From the 19th century, the cemetery was a source of cadavers, after body snatching, which were used by medical students at the University of Michigan.[1] From 1948, the laws were changed so that the hospital became a ready source and bodies were sent to Detroit Medical College.[12]

Present situation[edit]

The cemetery is owned and maintained by Wayne County. It is fenced and there are "No Trespassing" signs posted. The graves are marked by numbered markers and the names of most of the people buried there have been lost to history. However, presently 5500 of the burials are now on FindAGrave.

The site and the adjoining asylum are reputed to be haunted.[16][17]

The field lay forgotten and neglected, especially since the last burial (in one of the three plots) was in 1948; it now stands in the way of other uses, and is seen as a responsibility by Wayne County commissioners who are perplexed over use of the Eloise site.[citation needed] The presence of over 7,000 marked but unnamed graves — and the absence of many supporting records — is potentially an insuperable obstacle to any future development.[citation needed]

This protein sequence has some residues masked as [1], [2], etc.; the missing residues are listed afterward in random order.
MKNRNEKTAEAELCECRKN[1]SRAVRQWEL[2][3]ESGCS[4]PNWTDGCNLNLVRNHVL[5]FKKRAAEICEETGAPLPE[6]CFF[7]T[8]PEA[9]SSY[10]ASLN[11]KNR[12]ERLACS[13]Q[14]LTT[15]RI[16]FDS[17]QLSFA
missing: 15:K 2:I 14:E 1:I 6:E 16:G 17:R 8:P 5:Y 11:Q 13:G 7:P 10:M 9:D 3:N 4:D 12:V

Similar situations exist.[4] In 1989, former, Detroit Mayor Coleman A. Young abandoned a plan to expand Detroit City Airport's runway because the adjoining Gethsemane Cemetery blocked the way, and outraged relatives protested. As a result, a few years later Southwest Airlines ended its operations there, citing the city's inability to keep its promises and the need for longer runways to accommodate larger jet aircraft.[18][19][20] Likewise, in the 1980s, the Hamtramck, Michigan Poletown plant was built around Beth Olem, a/k/a The Smith Street Cemetery, a small Jewish cemetery.[21] According to Frank Rembisz, former Hamtramck city council president, to move the cemetery, they needed to get surviving relatives's permission, and would have had to retain "Talmudic scholars from Israel to sift through the earth to make sure there were no remains left." General Motors decided the expense exceeded the benefit, and left it in place.[4][B]